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Poster D19

Brain-Behavior Correlates of Working Memory in Typical Reading and Dyslexia

Poster Session D - Monday, April 15, 2024, 8:00 – 10:00 am EDT, Sheraton Hall ABC

Hanna Thesken1 (, Rebecca A. Marks1, Adriana M. Azor2, Karolina Wade1, Rachel T. Norton2, John D. E. Gabrieli1, Joanna A. Christodoulou2; 1Massachusetts Institute of Technology, 2MGH Institute of Health Professions

Working memory (WM) is essential for reading and often an area of challenge among readers with dyslexia. Prior research with typically developing children (TD) found that verbal and spatial WM were supported by lateralized neural mechanisms (Nagel et al. 2013). In the context of literacy, verbal WM may be more closely associated with reading (Giofre et al., 2018), yet the brain bases of spatial versus verbal WM in dyslexia remain largely unexplored. This study directly compares verbal and visuospatial WM mechanisms in children with and without dyslexia. Method. Participants were children with typical reading skills (n = 30, Mage = 9.5, SD = 1.2) and dyslexia (n = 26, Mage = 10.6, SD = 1.2). During fMRI, children completed a WM task with a verbal condition and a spatial condition. Results. The two groups did not differ significantly in their visuospatial task accuracy, but did differ marginally in verbal WM (TD > DYS). At the whole group level, both the verbal and spatial conditions engaged bilateral inferior/superior parietal cortex and middle/superior frontal gyrus, consistent with prior literature. Comparison of verbal and spatial conditions revealed greater activation for verbal WM in left occipito-temporal regions associated with print processing. Differences emerged in children with and without dyslexia. Children with dyslexia did not exhibit significantly different activation patterns in the verbal and spatial conditions, in contrast to TD readers. These results may have implications for the roles of verbal and visuospatial WM processes in reading (dis)ability.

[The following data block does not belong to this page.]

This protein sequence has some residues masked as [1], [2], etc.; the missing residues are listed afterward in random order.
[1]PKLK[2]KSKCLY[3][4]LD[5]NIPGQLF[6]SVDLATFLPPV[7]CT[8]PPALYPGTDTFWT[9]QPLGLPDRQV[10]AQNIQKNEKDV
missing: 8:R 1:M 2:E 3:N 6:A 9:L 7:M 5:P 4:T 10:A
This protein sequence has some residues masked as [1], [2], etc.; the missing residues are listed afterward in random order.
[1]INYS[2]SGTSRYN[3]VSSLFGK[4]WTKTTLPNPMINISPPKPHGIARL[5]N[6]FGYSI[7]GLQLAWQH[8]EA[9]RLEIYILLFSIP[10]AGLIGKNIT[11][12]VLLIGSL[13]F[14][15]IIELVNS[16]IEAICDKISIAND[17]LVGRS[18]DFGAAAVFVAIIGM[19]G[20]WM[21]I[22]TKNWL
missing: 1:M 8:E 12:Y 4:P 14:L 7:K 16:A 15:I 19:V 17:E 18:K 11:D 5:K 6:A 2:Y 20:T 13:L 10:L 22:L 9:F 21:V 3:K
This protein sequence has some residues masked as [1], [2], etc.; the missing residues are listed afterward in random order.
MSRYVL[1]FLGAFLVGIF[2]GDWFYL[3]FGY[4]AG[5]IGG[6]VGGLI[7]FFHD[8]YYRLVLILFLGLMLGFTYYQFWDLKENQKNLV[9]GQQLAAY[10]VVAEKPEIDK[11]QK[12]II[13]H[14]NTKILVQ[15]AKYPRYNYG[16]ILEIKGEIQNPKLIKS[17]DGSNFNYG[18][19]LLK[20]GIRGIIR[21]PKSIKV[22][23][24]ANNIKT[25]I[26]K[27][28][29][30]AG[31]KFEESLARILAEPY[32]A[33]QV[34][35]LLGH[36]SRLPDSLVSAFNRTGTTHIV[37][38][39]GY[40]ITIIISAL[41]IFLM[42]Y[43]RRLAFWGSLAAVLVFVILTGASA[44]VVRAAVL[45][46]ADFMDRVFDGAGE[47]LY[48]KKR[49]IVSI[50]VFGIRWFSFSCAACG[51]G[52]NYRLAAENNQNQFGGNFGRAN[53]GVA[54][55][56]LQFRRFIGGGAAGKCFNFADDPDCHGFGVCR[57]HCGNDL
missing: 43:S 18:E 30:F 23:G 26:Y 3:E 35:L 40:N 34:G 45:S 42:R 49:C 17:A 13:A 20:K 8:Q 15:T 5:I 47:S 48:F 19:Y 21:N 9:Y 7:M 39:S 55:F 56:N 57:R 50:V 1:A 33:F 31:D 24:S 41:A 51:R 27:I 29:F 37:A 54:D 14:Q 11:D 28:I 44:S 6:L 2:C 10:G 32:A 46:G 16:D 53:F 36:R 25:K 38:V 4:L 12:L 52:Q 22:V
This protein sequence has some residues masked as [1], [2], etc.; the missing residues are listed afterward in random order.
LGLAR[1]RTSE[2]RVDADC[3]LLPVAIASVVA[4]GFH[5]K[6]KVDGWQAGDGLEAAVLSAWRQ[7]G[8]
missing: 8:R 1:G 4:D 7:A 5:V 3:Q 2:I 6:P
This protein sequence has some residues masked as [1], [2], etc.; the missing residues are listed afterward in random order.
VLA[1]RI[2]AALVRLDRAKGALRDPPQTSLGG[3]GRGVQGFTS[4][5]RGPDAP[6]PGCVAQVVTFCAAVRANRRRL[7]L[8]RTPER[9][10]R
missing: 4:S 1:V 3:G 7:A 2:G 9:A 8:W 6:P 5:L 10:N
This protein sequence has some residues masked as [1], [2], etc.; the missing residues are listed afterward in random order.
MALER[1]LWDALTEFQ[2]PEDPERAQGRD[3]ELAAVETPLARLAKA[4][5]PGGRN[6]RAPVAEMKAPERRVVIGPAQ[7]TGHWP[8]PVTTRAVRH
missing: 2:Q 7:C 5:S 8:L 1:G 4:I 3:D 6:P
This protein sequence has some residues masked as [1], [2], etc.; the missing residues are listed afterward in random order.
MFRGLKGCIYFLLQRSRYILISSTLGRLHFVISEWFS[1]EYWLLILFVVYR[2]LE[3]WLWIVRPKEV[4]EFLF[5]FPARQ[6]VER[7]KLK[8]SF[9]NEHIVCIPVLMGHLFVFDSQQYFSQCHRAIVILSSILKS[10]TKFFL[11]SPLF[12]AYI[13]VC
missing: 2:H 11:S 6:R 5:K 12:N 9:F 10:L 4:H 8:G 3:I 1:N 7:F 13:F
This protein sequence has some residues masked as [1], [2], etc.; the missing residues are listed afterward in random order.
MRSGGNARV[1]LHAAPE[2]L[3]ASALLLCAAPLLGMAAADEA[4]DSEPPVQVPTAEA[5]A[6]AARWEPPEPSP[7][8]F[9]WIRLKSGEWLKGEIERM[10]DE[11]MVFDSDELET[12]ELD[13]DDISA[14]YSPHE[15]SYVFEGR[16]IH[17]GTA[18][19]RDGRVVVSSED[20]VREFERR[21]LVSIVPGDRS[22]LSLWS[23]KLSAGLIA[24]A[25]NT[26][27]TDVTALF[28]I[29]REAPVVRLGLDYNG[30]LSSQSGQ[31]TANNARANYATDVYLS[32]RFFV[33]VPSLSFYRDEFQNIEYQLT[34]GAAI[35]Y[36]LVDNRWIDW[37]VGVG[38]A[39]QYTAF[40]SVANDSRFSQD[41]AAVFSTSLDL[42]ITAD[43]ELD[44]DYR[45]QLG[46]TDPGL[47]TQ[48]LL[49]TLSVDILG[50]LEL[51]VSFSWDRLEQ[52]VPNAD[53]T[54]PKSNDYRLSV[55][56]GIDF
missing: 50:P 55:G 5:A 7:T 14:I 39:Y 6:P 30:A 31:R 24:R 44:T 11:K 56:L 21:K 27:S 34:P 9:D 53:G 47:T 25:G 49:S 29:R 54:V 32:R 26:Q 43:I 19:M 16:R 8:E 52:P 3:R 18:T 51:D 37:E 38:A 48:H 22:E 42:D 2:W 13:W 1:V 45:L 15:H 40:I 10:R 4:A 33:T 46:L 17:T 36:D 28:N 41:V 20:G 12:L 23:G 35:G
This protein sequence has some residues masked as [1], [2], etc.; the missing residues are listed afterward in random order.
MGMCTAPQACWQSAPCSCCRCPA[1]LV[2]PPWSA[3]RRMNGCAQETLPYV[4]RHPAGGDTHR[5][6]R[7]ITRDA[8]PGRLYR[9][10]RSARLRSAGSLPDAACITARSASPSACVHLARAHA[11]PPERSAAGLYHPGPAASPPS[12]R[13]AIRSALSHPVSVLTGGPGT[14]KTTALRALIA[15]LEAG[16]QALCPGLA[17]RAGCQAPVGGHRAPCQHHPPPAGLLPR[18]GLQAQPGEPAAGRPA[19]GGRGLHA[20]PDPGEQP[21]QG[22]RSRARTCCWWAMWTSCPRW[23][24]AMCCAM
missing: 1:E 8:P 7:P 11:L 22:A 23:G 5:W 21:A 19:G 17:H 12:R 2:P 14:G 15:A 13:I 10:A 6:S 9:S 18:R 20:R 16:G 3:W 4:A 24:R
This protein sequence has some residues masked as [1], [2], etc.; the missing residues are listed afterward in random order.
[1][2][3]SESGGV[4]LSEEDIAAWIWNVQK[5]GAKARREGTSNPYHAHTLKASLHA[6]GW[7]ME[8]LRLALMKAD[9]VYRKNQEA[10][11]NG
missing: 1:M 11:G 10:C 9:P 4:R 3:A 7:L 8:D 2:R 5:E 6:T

Topic Area: EXECUTIVE PROCESSES: Working memory


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